The universal metaphysics supplies the contours of a necessary explanation that goes beyond and has select features of the idealist and modern materialist frames. Consider that the universe must go though void phases. How does form—a formed cosmos—arise? The metaphysics asserts: from any state, every state must emerge. It is a bare necessity that is also an ultimate explanation because of the ultimate simplicity of the terms of the explanation (explanans). Still, there is something about this explanation that does not satisfy. It is too simple: form arises, it is necessary, but we do not see how it arises. Perhaps, responds the metaphysician, it is not valid to ask how! But now the metaphysician thinks—the metaphysics does not demand further explanation but it does not rule it out either. It is interesting that while the metaphysics requires form with no further explanation than necessity, it also requires that variation and selection will be involved in some cases of emergence. It requires the following. If the universe is in a void state there will be many emergences from it. Some will be transient. Others will be incremental but not transient due to arriving in a relatively symmetric-stable configuration. Some processes of the emergence of complex form will be incremental in just this sense. Now it is not necessary but it is reasonable that most large scale systems in the universe will have form (because it is these that are symmetric-stable) and most of them will have emerged via variation-selection because it is this that is symmetric-stable at almost every phase of the process.
The picture then is this. The universe is highly chaotic (I do not intend this in the sense of recent ‘chaos theory’). However, most formed systems and processes are of the type just described. Sentience need not be restricted to these but mostly—and for the same reasons as above—sentience that is sufficiently formed for understanding will live in such systems. Thus there is one universe. It is a mix of form and transience. The forms are in the universe (further, to every concept within the realm of possibility its object is in the universe and thus abstract objects in general are in the universe and when their conception suggests residence outside time the residence is not truly outside time but appears so because it is only non temporal aspects that are abstracted). We who live in such formed regions experience the universe via the logos. We overcome Einstein’s puzzlement that “The most incomprehensible thing about the world is that it is comprehensible”.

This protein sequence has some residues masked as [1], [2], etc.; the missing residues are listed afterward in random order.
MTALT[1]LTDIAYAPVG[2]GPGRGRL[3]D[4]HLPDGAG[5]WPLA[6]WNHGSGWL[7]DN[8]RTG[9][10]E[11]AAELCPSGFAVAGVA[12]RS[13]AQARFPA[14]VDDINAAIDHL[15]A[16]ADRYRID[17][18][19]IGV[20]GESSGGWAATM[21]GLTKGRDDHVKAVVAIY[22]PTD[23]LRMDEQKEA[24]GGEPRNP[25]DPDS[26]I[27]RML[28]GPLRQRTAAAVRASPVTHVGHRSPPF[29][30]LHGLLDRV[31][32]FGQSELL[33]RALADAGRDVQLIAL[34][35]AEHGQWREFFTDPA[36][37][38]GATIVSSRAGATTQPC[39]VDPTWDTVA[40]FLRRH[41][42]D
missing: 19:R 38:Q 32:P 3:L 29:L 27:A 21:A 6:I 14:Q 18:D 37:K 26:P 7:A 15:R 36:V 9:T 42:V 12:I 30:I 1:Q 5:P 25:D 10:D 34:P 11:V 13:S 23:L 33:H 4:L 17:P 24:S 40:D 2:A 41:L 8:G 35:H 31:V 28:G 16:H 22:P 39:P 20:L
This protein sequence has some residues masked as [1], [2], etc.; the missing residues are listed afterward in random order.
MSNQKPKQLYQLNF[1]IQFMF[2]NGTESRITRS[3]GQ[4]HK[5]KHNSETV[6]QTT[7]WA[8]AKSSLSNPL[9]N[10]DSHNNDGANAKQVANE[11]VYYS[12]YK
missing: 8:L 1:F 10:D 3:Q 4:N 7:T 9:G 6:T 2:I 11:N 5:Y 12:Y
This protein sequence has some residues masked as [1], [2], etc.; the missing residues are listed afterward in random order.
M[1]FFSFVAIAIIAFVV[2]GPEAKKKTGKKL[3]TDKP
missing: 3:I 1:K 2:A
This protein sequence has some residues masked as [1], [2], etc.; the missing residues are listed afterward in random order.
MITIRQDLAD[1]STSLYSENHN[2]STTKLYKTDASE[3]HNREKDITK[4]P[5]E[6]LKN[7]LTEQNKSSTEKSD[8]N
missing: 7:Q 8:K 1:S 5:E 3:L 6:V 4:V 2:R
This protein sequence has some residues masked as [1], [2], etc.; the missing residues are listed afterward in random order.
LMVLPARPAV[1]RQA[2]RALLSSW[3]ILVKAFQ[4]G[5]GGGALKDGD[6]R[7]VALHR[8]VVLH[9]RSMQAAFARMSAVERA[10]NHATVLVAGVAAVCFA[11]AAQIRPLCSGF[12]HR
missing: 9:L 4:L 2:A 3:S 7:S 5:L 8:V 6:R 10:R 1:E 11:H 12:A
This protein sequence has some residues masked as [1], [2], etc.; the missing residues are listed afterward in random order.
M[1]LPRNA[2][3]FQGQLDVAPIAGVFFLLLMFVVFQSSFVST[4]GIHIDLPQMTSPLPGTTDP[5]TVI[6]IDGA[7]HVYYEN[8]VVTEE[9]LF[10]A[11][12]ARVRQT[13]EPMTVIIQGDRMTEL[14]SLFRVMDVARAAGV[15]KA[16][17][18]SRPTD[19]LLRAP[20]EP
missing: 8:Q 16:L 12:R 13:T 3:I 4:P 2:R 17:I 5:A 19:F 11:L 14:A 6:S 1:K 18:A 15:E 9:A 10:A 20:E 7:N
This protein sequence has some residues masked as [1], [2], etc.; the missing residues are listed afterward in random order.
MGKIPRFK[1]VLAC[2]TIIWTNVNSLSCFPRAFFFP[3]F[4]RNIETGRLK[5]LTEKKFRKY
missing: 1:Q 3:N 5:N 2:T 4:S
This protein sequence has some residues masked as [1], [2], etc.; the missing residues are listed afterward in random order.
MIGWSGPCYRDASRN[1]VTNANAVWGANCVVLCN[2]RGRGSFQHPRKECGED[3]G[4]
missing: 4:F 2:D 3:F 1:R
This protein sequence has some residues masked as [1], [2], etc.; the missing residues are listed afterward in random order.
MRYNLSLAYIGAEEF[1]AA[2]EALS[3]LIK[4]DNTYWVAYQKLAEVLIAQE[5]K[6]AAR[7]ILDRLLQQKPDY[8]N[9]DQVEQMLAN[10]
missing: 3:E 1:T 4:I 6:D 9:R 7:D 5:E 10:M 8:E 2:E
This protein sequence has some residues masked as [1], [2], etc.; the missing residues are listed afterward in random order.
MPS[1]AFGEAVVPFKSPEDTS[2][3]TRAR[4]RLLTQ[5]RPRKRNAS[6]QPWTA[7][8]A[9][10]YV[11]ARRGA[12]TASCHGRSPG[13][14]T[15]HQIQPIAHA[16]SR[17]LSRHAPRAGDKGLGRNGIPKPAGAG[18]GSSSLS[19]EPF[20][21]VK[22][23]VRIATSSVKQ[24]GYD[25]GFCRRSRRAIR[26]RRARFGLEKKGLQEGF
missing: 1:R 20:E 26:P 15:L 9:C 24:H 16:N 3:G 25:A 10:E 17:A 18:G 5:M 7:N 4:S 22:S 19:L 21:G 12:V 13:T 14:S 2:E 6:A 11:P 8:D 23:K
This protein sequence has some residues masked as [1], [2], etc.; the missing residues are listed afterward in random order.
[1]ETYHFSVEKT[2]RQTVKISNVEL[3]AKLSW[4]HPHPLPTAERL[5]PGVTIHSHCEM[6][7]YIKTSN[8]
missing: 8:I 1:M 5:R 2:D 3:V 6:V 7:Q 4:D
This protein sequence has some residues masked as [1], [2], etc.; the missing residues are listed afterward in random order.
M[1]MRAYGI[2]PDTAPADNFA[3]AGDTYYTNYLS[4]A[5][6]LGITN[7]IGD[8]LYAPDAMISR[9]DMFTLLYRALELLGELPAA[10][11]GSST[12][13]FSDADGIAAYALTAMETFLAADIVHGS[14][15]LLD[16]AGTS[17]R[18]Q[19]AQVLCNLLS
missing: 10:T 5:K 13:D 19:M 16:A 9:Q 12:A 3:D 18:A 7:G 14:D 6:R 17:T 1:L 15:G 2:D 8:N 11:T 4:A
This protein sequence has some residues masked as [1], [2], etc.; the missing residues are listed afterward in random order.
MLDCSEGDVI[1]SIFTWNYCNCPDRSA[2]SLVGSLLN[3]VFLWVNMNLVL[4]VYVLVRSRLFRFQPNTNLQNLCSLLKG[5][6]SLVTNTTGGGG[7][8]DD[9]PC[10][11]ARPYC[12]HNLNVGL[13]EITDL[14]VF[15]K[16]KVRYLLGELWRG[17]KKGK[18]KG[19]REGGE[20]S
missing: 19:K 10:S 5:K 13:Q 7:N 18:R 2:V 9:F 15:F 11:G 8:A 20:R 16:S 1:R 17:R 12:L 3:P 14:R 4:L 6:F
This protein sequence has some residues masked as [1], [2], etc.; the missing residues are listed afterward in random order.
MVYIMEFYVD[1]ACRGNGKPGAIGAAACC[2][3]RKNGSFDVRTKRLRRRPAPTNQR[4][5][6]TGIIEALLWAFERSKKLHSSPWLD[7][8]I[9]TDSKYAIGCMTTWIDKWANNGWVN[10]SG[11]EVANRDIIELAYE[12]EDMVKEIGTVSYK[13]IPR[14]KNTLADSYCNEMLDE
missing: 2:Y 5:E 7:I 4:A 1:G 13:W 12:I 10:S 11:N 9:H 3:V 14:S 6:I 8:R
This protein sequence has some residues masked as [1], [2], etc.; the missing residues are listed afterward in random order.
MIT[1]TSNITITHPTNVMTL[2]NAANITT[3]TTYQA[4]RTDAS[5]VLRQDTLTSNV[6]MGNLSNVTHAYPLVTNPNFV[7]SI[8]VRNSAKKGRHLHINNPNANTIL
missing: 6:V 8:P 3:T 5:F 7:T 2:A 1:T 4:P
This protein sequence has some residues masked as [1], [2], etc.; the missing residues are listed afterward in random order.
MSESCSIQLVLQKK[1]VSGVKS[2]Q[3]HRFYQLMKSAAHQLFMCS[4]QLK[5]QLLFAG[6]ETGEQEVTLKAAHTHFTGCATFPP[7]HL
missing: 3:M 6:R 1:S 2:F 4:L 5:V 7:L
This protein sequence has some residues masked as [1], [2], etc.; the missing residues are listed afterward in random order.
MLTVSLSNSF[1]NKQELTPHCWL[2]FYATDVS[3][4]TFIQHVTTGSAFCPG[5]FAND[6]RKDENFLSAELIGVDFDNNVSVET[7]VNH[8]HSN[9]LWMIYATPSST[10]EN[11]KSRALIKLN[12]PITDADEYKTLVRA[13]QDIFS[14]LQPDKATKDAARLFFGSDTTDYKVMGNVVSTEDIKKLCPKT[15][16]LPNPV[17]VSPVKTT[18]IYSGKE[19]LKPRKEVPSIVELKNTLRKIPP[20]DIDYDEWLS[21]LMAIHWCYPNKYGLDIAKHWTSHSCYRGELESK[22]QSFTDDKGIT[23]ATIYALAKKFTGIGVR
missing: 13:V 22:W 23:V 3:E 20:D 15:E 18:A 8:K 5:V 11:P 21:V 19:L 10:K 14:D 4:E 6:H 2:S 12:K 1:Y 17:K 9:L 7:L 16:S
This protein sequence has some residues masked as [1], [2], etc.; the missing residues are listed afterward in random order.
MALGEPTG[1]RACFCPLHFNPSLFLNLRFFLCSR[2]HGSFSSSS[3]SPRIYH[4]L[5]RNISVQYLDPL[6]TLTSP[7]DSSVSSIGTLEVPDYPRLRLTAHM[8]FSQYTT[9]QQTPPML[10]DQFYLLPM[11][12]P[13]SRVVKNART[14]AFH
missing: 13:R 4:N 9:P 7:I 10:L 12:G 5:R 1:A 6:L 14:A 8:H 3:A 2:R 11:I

Let us now reflect on the Good. For Plato, the Good was the highest of forms in the universe of ideals. However, we have seen that while there are forms they are in our universe. We have seen that the forms do not in-form objects but, rather, process finds them. The journey in being is a dual discovery in the conception and realization of forms. It simultaneously seeks (with learning from tradition) to understand, create, and realize the Good. We can now see how it is as if there is truth to Plato’s theory of form. When we live in a limited formed region we are not empirically privy to its formation. Truly, the formation has an explanation as well as elements of causation but we do not see this (even though the metaphysics enables knowing it but without the metaphysics we might not eve think it). We may therefore be tempted to un-real explanations such as ‘it existed forever’ or ‘it is the work of God’ or it is in-formed by the ideal world of form. We are tempted especially to the Platonic explanation because it is as-if it is true.